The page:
Black jocks should be vilified for domestic violence, but New York media intellectuals get a pass.

#18 Comment By LemmysWart On March 21, 2015 @ 8:36 am

This is the Cowboys we’re talking about:


#19 Comment By Matt On March 21, 2015 @ 9:57 am

I’m speechless. And delighted.

#20 Comment By Hunk Hondo On March 21, 2015 @ 10:09 am

As a holder of a degree from Notre Dame, I sure wish the Irish had a Dale Hansen.

#21 Comment By Mark Moore On March 21, 2015 @ 10:36 am

raging at the corner of sex and violence?

#22 Comment By Franklin Evans On March 21, 2015 @ 10:59 am

Eagles fans will yawn doubly so over this, besides our rivalry, the drama that unfolded when the Eagles signed Michael Vick.

Every story is unique. Vick worked very hard — and very, very sincerely — to redeem himself. Should Hardy not have the chance to do the same?

#23 Comment By lurker On March 21, 2015 @ 11:46 am

Cheap moral posturing on the part of Hansen. Even assuming the conviction stood, Allen should never work again? But as it was he is innocent by the law, and Hansen is an ass.

#24 Comment By route66news On March 21, 2015 @ 1:03 pm

FYI, Dale grew up in Iowa. So Texans shouldn’t be too quick to claim him.

#25 Comment By hattio On March 21, 2015 @ 1:30 pm

I’m with Franklin Evans. How long should he have to stay away from football? The rest of his life? Not in my book. Yes, he should have, and I believe was, suspended for a time. But, everyone should have the ability to work once they’ve paid for their crime. Would you have a problem with a grocery store hiring this guy to sweep floors?

#26 Comment By Noah172 On March 21, 2015 @ 4:46 pm

Blah, blah, blah. Is this guy going to stop watching Cowboy games, or purchasing their paraphernalia, or otherwise enriching the team? Crickets….

He’s a sports reporter, you say — he has to follow the team whether he admires them or not. Fair enough. What about the people watching his sports reports? Will they boycott the team in protest? Crickets…

#27 Comment By thomas tucker On March 21, 2015 @ 11:14 pm

Seriously, I think it’s creepy that the NFL has its own investigation division that looks into things that players are accused of. First, aren’t we innocent until proven guilty? And second, let the criminal justice system handle it. That’s what they do.

#28 Comment By M_Young On March 22, 2015 @ 8:49 am

It’s kinda funny that Greg Hardy isn’t different.

#29 Comment By Shawn On March 22, 2015 @ 9:09 pm

I strongly agree that Dale Hansen is a great courageous man. Just read this article!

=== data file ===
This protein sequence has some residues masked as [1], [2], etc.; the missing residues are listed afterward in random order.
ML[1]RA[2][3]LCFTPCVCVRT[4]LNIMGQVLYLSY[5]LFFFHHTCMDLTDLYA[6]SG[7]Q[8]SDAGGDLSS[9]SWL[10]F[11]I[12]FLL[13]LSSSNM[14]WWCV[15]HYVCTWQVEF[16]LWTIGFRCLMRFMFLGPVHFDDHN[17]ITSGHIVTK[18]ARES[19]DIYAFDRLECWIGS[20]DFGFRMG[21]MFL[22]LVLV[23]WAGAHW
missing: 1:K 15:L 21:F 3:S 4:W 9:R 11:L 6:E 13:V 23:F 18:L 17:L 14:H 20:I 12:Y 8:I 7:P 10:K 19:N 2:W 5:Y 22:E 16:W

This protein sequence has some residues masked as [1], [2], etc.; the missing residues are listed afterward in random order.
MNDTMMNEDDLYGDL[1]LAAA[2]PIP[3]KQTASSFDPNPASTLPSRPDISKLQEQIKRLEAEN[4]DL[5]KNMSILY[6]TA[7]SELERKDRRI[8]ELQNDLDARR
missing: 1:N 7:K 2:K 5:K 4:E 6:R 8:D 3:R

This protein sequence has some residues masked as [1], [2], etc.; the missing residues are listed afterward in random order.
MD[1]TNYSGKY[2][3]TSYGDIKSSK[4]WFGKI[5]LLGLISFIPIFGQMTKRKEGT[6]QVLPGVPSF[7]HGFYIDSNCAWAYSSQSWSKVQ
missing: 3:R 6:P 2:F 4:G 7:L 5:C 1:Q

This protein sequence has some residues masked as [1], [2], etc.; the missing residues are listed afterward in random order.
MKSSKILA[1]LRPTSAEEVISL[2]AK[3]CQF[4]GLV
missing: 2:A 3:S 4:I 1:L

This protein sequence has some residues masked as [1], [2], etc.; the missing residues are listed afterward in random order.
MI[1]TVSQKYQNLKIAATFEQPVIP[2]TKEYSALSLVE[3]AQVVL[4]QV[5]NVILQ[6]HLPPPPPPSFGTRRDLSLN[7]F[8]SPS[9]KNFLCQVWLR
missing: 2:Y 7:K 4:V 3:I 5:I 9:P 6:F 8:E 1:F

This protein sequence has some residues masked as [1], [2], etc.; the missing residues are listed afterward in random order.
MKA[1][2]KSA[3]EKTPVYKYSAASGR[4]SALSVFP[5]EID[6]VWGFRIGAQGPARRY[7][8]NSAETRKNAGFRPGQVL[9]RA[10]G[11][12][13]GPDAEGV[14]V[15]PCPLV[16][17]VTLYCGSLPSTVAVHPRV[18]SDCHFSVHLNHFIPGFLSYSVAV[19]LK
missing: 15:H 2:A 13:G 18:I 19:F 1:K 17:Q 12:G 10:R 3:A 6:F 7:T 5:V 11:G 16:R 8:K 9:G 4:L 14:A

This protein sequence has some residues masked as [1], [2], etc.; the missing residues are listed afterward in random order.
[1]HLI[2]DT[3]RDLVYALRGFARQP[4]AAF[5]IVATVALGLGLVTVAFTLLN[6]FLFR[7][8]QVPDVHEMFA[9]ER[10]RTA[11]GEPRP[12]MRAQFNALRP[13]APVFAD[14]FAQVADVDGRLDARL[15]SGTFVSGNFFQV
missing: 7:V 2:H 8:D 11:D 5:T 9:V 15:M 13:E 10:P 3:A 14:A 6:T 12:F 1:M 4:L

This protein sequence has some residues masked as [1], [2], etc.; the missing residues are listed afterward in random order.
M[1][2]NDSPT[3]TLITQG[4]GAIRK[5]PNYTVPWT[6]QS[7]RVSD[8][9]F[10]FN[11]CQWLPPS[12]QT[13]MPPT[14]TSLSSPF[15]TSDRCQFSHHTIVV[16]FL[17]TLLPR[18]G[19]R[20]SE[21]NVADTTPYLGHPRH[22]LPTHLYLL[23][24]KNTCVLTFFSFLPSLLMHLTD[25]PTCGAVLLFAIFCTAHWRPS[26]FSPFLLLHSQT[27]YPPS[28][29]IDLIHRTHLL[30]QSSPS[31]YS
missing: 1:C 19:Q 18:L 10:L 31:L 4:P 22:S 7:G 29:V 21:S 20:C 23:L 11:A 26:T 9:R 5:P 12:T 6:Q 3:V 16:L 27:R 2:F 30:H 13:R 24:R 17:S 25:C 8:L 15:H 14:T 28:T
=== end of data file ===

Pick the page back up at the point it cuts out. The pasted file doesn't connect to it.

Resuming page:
#30 Comment By Hector_St_Clare On March 22, 2015 @ 9:24 pm

As a final note, I want to make a somewhat related point that I haven’t a had a chance to yet. Douthat’s paragraph speaks of marriage and relationships in general terms, but in fact they are very specific things that contain within them very different people. Of late, conservatives have rallied behind the pithy line that people need to “preach what they practice” regarding marriage. But, in fact, people of Douthat’s ilk do not practice what they preach. They preach the importance of marrying poor and working class people, but they don’t actually marry any of these people.

I think this is an excellent point (your other point about how important it is to be able to excape physically abusive relationships is important too). There used to be a regular commenter on the old Rod Dreher spinoff blog “Alexandria”, which Geoff, Siarlys, Turmarion and I contributed to, by the name of Lynn Gazis-Sax. She made a good point to the effect that Jesus’ discussion of marriage and divorce was directed towards men, and perhaps if he was addressing women, he would have included abuse as a ground for divorce.

#31 Comment By RBH On March 23, 2015 @ 2:49 pm

I’m guessing football, college or professional, wouldn’t make it in the Benedict community. The profit imperative seems to have long outstripped the other purported values of big sports on campus and in the professional arena. From the acceptance of this type of behavior, big endorsement deals for universities, boosters’ shenanigans, to the fact that the highest paid state official everywhere (certainly in the Southeast) is the football coach. It’s become such a focus for students and alumni that I’ve reluctantly stopped watching even my own alma mater. It’s no longer a game.